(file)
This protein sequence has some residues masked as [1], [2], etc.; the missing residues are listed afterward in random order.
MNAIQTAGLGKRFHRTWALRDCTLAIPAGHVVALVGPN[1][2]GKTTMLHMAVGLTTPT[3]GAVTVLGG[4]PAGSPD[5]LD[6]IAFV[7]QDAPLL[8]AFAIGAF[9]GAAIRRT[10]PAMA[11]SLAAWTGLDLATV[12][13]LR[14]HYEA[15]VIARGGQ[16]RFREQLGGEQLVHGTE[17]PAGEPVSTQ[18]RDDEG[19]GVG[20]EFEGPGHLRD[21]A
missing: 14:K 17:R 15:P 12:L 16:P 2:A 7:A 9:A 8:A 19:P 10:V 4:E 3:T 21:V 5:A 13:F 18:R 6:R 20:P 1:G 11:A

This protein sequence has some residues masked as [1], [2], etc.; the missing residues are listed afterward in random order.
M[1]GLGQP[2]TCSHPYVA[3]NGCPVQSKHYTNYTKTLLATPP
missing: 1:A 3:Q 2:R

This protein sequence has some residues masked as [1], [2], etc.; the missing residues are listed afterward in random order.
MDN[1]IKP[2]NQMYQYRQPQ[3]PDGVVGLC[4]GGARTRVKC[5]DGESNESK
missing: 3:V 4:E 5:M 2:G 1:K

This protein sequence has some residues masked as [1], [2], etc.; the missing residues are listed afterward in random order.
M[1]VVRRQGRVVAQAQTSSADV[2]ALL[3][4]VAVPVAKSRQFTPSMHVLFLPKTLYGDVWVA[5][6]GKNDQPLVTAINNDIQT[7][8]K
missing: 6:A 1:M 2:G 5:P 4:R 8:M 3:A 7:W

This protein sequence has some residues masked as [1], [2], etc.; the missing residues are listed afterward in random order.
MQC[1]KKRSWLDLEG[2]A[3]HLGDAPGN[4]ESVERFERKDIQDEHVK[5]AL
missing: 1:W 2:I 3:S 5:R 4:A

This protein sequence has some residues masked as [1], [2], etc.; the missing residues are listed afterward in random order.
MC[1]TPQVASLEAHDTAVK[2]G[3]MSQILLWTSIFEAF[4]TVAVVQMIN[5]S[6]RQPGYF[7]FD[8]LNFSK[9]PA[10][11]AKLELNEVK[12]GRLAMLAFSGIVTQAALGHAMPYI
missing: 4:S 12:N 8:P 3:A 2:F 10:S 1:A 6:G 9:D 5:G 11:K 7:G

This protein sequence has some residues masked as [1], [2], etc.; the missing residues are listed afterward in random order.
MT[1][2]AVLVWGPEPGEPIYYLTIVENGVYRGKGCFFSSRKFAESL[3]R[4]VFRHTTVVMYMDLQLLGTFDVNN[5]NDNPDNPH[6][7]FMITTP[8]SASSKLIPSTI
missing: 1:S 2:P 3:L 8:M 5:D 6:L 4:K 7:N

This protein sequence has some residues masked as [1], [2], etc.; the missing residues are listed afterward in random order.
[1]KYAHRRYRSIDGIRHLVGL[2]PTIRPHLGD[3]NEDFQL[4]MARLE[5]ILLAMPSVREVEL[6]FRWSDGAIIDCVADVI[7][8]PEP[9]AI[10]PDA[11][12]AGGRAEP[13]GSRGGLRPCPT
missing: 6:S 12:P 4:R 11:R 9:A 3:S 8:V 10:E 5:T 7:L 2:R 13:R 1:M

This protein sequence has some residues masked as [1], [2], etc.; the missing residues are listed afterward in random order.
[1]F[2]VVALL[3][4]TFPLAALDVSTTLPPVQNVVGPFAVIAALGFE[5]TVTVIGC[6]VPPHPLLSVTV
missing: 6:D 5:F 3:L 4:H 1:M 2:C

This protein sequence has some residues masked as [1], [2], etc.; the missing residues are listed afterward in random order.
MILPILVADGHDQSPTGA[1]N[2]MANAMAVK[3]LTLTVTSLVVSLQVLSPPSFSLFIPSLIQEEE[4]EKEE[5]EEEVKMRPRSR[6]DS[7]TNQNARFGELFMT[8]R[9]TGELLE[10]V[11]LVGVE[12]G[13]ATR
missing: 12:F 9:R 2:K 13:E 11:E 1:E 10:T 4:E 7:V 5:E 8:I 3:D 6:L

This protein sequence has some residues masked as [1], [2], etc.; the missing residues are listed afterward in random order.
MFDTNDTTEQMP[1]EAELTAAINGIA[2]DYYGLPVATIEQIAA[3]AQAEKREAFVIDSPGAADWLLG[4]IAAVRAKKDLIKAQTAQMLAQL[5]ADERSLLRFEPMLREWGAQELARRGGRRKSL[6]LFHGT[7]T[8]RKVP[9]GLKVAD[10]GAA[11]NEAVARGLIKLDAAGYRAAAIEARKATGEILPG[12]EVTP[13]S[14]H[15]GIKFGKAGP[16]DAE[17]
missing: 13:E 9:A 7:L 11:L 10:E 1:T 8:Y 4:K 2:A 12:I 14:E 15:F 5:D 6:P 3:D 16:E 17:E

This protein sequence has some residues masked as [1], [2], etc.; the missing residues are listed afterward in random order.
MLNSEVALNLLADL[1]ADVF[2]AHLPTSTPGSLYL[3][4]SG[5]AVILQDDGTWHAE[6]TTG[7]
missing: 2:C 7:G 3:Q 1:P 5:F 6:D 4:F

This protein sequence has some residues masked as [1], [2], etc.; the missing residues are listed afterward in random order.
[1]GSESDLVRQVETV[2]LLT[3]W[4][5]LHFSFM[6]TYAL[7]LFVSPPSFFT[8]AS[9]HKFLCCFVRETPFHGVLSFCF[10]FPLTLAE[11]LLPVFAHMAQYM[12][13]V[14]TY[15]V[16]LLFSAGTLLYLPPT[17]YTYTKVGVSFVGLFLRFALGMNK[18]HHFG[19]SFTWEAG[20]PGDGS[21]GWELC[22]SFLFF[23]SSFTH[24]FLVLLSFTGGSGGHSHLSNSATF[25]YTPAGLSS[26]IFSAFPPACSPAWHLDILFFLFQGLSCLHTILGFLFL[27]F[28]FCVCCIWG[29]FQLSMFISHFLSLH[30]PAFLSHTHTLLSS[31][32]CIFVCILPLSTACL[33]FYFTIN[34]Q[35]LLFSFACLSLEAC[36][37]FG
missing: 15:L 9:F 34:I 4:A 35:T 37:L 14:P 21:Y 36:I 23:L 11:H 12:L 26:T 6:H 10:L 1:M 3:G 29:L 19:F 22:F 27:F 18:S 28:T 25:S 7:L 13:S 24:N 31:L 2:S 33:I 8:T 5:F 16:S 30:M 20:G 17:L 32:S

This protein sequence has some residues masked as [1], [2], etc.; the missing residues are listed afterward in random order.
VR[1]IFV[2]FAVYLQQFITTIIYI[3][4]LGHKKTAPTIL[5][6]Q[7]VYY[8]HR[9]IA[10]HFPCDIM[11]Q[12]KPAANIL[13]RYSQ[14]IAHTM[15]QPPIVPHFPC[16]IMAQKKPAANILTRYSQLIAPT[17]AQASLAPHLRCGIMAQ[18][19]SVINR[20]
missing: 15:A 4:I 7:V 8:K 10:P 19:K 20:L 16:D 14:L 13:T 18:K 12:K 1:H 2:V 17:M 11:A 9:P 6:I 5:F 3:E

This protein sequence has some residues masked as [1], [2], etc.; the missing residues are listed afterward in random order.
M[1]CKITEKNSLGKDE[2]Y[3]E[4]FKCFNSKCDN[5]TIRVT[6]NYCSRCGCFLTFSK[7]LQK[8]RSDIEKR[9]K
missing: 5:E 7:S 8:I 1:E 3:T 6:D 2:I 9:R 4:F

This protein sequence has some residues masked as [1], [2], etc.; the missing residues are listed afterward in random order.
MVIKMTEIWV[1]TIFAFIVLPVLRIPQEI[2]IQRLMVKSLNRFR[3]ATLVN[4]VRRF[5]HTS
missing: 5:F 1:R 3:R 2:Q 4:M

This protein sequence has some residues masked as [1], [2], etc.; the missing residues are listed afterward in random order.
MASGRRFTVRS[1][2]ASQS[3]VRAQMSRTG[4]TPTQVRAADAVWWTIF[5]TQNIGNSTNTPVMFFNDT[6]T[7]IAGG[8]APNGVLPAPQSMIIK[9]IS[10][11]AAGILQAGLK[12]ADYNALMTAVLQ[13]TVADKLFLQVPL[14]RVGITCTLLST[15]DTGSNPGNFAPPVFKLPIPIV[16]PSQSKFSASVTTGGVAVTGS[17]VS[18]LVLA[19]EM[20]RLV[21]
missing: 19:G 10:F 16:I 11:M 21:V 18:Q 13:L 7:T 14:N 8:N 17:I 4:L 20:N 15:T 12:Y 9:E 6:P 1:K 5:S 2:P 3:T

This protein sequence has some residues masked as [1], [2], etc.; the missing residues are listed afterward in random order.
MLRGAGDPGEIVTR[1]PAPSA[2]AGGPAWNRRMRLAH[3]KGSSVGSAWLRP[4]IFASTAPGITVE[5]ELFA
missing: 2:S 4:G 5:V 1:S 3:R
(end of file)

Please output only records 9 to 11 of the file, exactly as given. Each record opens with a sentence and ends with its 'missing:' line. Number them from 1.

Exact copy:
This protein sequence has some residues masked as [1], [2], etc.; the missing residues are listed afterward in random order.
[1]F[2]VVALL[3][4]TFPLAALDVSTTLPPVQNVVGPFAVIAALGFE[5]TVTVIGC[6]VPPHPLLSVTV
missing: 6:D 5:F 3:L 4:H 1:M 2:C

This protein sequence has some residues masked as [1], [2], etc.; the missing residues are listed afterward in random order.
MILPILVADGHDQSPTGA[1]N[2]MANAMAVK[3]LTLTVTSLVVSLQVLSPPSFSLFIPSLIQEEE[4]EKEE[5]EEEVKMRPRSR[6]DS[7]TNQNARFGELFMT[8]R[9]TGELLE[10]V[11]LVGVE[12]G[13]ATR
missing: 12:F 9:R 2:K 13:E 11:E 1:E 10:T 4:E 7:V 5:E 8:I 3:D 6:L

This protein sequence has some residues masked as [1], [2], etc.; the missing residues are listed afterward in random order.
MFDTNDTTEQMP[1]EAELTAAINGIA[2]DYYGLPVATIEQIAA[3]AQAEKREAFVIDSPGAADWLLG[4]IAAVRAKKDLIKAQTAQMLAQL[5]ADERSLLRFEPMLREWGAQELARRGGRRKSL[6]LFHGT[7]T[8]RKVP[9]GLKVAD[10]GAA[11]NEAVARGLIKLDAAGYRAAAIEARKATGEILPG[12]EVTP[13]S[14]H[15]GIKFGKAGP[16]DAE[17]
missing: 13:E 9:A 7:L 11:L 10:E 1:T 8:Y 4:K 2:A 12:I 14:E 15:F 5:D 6:P 3:D 16:E 17:E